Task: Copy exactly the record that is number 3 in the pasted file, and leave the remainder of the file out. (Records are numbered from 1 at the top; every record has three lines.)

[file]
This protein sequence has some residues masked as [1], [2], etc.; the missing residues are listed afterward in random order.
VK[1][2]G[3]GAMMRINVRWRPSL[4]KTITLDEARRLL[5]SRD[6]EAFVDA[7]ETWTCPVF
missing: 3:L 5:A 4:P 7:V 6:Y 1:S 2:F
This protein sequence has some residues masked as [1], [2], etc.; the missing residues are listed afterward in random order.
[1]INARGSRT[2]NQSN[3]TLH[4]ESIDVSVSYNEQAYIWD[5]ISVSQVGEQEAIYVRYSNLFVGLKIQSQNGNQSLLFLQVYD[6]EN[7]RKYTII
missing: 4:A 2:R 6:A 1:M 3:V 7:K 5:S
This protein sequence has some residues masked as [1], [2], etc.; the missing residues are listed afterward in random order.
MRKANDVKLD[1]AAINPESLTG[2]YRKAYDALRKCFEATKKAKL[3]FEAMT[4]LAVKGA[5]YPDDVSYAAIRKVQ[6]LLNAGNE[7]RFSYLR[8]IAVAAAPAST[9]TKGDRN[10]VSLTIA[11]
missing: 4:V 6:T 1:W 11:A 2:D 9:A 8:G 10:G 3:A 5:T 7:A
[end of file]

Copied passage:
This protein sequence has some residues masked as [1], [2], etc.; the missing residues are listed afterward in random order.
MRKANDVKLD[1]AAINPESLTG[2]YRKAYDALRKCFEATKKAKL[3]FEAMT[4]LAVKGA[5]YPDDVSYAAIRKVQ[6]LLNAGNE[7]RFSYLR[8]IAVAAAPAST[9]TKGDRN[10]VSLTIA[11]
missing: 4:V 6:T 1:W 11:A 2:D 9:A 8:G 10:G 3:A 5:T 7:A